Now I believe we can say what that mountain is that we will be able to move, even if our faith is small like a mustard seed. It is our own body and soul. Or, rather, it is the circle of life that our body and soul are held fast in. You are dust and to the dust you shall return, the LORD says to Adam and Eve (Gen 3:19). You rise from the dust of the ground, as does the mountain on one side. You return to the dust of the ground, as does the mountain on the other side. Your life is now in the shape of an mountain, sitting immovably in the region and shadow of death.
I think we experience ourselves as immovable mountains in our spiritual laziness. What overwhelming sluggishness I suddenly feel when it comes to getting up from the couch to move to my icon corner and say my prayers! I move with ease to venues of worldly entertainments I love. My eyes and ears move easily to any sight and sound that is inside this “circle of life”. But, to come to Vigil on Saturday, or to the liturgical cycle of a Feast that falls during the week, to move my eyes and ears to the writings of Holy Scripture and the holy fathers, to move my heart to attend to the words of the Church’s prayers, suddenly I feel very heavy, like a mountain, in both body and soul. When I propose to move from here inside the circle of life to there, into the death of the Savior, then do I discover how small my faith is, how big is the mountain of my laziness.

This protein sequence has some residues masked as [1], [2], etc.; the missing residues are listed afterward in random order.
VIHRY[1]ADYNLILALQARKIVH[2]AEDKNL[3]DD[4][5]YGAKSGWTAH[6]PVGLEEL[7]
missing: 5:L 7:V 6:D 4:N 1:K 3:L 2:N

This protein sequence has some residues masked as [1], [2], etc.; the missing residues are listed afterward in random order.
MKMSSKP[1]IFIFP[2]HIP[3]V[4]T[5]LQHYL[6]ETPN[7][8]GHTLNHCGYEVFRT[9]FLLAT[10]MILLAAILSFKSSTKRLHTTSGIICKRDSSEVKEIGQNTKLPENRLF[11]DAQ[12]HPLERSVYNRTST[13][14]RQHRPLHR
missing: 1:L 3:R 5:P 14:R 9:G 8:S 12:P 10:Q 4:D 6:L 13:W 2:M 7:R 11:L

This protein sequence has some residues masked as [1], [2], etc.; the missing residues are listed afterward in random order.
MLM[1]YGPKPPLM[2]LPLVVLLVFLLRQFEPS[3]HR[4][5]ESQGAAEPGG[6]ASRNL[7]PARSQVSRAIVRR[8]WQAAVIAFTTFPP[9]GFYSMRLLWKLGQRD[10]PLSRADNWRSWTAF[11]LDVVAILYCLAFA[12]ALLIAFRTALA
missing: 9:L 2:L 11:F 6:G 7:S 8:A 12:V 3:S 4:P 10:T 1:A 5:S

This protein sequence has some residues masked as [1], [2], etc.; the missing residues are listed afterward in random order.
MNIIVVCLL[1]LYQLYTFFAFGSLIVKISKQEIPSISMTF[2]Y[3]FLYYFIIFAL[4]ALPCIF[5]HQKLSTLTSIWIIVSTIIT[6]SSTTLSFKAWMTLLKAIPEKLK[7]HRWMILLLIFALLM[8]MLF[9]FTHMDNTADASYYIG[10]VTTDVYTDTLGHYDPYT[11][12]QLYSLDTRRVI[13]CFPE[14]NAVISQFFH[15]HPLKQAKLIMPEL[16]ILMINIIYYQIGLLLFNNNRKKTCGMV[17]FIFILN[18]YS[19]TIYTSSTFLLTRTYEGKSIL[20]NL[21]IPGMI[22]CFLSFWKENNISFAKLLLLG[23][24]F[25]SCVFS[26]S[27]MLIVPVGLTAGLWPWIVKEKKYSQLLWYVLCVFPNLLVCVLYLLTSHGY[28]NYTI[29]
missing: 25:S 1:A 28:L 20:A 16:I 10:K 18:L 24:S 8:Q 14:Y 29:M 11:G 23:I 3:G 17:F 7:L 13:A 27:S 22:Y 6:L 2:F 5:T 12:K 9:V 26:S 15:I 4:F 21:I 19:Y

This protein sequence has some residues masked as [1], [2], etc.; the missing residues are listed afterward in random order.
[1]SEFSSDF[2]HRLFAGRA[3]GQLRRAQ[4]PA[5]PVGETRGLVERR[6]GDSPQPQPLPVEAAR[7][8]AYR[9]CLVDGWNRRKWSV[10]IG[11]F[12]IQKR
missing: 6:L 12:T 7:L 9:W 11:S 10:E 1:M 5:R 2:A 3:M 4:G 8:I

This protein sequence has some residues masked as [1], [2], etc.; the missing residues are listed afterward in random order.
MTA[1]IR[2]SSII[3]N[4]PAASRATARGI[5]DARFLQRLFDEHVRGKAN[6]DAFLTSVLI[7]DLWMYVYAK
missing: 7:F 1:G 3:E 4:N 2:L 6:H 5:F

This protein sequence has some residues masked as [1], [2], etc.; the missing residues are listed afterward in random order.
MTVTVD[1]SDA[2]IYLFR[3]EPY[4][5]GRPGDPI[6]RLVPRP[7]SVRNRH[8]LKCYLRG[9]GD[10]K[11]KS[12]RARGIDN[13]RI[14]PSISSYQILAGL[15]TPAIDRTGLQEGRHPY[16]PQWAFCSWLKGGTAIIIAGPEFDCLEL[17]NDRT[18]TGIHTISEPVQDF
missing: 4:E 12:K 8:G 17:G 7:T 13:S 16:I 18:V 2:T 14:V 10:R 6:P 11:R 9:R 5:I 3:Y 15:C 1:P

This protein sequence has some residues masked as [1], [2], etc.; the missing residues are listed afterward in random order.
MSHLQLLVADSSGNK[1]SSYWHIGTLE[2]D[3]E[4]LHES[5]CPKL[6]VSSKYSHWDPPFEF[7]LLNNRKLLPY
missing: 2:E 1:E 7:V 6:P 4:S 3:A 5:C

What is this faith that would enable us to move the mountain of our soul and body from the “circle of life” to the death of the LORD’s Holy Pascha? It is the faith perhaps that is born from the fear of God, a fear that produces a wisdom expressed in a saving fear of death, of what I will face the moment I pass over to the other side, and that produces a resolve to begin now to “redeem the time” in repentance. But, that fear produces by and by a love for God. For, I see how great is His patience, His longsuffering. Even though I have spurned Him, He still comes to me, offering Himself wholly to me that I may be delivered from death and from the fear of death. In this the seed of faith as love is born, and my heart turns in love toward the God who united Himself to me and became one with me in my death so that I could become one with Him in His Holy Resurrection. This love of faith starts out as a small seed; but that is enough. Perhaps our love is only big enough for us to ask the LORD to enter our heart ten times a day, or perhaps five, or maybe twice. Whatever we can do, however small, if we do even that much, that seed will grow into a mighty tree, not a mustard tree but the Tree of Life, and nothing will be impossible to us because we are sowing the seed of our faith in the ground of the LORD’s death by which He has trampled down our death, and so we are becoming one with the LORD of Glory with Whom all things are possible. Amen!